Today [2 December] HS2 CEO Mark Thurston pushed the button to start HS2’s tunnel boring machine on its one-mile journey under Long Itchington Wood in Warwickshire, marking the launch of the first TBM on the Midlands section of HS2.
Around 170 engineers have been working on the 2,000 tonne, 125m long TBM during its construction and assembly. An expert tunnelling team will now work around the clock in shifts to operate the machine for around five months as it excavates the first bore of the one-mile tunnel.
HS2 Minister Andrew Stephenson said:
“This is yet another vital landmark in our journey towards a better connected Britain and with the launching of Dorothy today in Warwickshire, shows real progress in helping transform journeys across our country.
“It also underlines how our £96bn Integrated Rail Plan – the largest ever investment in our rail network – is instrumental in creating jobs and economic opportunities, and ensuring more people reap the benefits of better rail journeys.”
This will be the first HS2 tunnel to be completed on the project, with the machine set to break through its first bore at the south portal in Spring 2022. It will then be disassembled and taken back to the north portal to dig the second bore, which is due to be completed in early 2023.
The tunnel, which will preserve the ancient woodland above, forms a key element in how HS2 is managing environmental impacts through the design of the railway, preserving Britain’s precious wildlife habitats. These woods are classified as a Site of Special Scientific Interest (SSSI) and have complex ecosystems that have taken hundreds of years to establish.
HS2 CEO Mark Thurston said:
“Today is another major milestone for HS2. You can see the real progress the project is making as we launch this TBM on one of HS2’s largest sites in the Midlands, contributing to massive job creation in the region.
“More than 20,000 jobs and over 650 apprenticeships are already being supported by HS2, which is set to transform transport links between Britain’s major cities, free up space on the rail network for more freight and local services, and support the UK’s transition to net zero carbon emissions.”
The machine will remove a total of 250,000 cubic metres of mudstone and soil which will be transported to the on-site slurry treatment plant where the material is separated out before being reused on embankments and landscaping along the route.
After a national vote, the TBM was named ‘Dorothy’ – after Dorothy Hodgkin, who in 1964 became the first British woman to win the Nobel Prize in Chemistry. Her discoveries included confirming the structure of penicillin, and her work with insulin paved the way for it to be used on a large scale for treatment of diabetes. She died in 1994 in Shipston-on-Stour in Warwickshire. The name was suggested by a student from Warwickshire College Group.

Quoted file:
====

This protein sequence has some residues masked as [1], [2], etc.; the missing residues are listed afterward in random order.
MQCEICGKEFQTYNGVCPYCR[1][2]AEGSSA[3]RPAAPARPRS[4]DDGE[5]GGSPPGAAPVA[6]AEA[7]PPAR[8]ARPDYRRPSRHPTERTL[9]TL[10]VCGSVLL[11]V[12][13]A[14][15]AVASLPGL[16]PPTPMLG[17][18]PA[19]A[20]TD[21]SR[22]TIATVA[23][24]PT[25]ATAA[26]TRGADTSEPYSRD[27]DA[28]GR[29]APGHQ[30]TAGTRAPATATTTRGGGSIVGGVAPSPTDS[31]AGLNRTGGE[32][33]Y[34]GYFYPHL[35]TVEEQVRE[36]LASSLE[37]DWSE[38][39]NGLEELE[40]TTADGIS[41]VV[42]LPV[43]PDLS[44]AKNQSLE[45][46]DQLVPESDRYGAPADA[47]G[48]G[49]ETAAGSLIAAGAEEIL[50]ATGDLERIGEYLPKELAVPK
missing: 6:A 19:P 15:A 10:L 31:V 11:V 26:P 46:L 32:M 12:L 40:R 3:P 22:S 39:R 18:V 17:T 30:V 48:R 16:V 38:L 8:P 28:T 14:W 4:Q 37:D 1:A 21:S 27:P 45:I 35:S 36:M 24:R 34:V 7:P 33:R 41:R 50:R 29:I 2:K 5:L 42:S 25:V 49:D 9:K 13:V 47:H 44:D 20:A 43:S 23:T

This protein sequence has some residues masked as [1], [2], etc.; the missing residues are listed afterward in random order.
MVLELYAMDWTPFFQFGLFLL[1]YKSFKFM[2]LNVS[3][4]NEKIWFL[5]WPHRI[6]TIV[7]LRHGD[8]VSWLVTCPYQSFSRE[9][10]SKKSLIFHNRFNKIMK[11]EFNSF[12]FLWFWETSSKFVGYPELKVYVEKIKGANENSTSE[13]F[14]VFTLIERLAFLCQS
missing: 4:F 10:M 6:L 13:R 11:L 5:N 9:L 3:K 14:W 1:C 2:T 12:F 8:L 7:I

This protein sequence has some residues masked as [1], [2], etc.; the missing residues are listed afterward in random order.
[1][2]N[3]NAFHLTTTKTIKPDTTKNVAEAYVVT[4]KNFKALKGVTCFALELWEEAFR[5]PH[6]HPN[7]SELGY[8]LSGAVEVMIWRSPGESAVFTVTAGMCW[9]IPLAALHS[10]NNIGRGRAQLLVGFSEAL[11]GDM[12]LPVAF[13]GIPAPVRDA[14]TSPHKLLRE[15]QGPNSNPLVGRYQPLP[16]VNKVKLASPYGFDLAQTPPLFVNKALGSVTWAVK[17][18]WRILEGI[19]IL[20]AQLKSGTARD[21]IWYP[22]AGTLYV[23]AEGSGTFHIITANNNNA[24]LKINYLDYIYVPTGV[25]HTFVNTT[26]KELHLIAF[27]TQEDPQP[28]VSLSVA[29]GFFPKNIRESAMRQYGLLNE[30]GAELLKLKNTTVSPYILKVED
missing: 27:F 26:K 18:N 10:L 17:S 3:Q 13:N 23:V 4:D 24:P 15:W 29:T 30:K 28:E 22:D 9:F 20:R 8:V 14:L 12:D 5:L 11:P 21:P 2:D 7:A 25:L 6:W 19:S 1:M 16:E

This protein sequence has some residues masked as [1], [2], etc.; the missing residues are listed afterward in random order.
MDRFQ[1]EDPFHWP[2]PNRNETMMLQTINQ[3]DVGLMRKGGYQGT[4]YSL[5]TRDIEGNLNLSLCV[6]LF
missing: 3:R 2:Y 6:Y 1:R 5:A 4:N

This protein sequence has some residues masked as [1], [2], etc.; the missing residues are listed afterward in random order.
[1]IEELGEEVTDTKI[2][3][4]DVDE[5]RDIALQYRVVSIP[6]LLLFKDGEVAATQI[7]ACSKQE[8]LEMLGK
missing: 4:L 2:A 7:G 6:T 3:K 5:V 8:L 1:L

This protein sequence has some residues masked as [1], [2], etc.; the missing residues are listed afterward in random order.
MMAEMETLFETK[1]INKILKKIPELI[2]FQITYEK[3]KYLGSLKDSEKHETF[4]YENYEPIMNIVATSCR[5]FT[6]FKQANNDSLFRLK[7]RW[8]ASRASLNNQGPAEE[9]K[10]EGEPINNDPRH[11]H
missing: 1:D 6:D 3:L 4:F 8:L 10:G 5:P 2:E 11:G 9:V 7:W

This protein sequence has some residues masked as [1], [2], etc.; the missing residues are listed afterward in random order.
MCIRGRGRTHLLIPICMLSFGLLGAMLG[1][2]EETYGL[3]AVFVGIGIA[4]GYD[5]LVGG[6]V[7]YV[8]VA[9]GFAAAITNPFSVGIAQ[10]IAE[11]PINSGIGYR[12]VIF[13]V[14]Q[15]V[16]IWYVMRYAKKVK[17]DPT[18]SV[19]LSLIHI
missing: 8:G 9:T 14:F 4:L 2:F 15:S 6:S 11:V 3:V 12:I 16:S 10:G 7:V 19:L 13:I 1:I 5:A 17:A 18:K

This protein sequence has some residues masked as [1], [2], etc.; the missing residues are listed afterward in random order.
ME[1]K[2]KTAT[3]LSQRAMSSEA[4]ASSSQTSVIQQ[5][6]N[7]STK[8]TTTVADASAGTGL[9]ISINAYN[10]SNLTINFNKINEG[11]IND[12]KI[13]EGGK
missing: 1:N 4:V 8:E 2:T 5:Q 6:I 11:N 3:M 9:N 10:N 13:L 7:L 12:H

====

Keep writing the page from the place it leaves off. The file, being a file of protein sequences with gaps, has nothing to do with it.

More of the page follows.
Michael Dyke, Managing Director of Balfour Beatty VINCI said:
“Today represents a significant milestone, culminating months of hard work and representing a vitally important moment in the delivery of Britain’s new high-speed railway line.
“As Dorothy, our cutting-edge Tunnel Boring Machine, sets off on her one-mile journey, our work across the northern section of HS2 continues to progress at pace. Over the next few months, we’ll be building on our efforts to recruit the 7,000 people required across the Midlands to help us shape the UK’s future infrastructure landscape; those who will see their work enjoyed for many years.”
Working in partnership with youth charity the Prince’s Trust, Balfour Beatty VINCI has pledged to provide 30 Kickstart placements this year as part of its ongoing commitment to support young people from the local area into work. Kickstart is a Government funded initiative aimed at creating job placements for 16- to 24-year-olds who are on Universal Credit and at risk of long-term unemployment. It forms part of the Government’s Plan for Jobs campaign and is designed to support those who have been adversely affected by the pandemic.
Three Kickstart placements have now secured permanent roles with BBV, including Samuel from Tamworth, who had originally wanted to become a mechanical engineer but had been unemployed during lockdown.
Samuel, who is now doing a Site Engineering Apprenticeship with BBV, said:
“It’s exciting knowing that I am working on a project as big as this – it’s a major project for my country that also aims to benefit local businesses. I hope to progress my career inside of Balfour Beatty VINCI and continue working on HS2 as a whole. If civil engineering is a career goal for anyone, then HS2 is one of the best jobs you can have on your CV. It’s a major project and from my experience the day-to-day scale of the job is very exciting. Every week looks different to the last.”
The final section at the south end of the tunnel will become a ‘green tunnel’ – also known as a cut and cover tunnel – where a soil ‘roof’ is built around the tunnel entrance to integrate the portal into the natural landscape.
In total there will be ten HS2 tunnel boring machines (TBMs) on Phase One, working to create 64 miles of tunnel between London and the West Midlands for Britain’s high speed rail project.
Photo credit: HS2 Ltd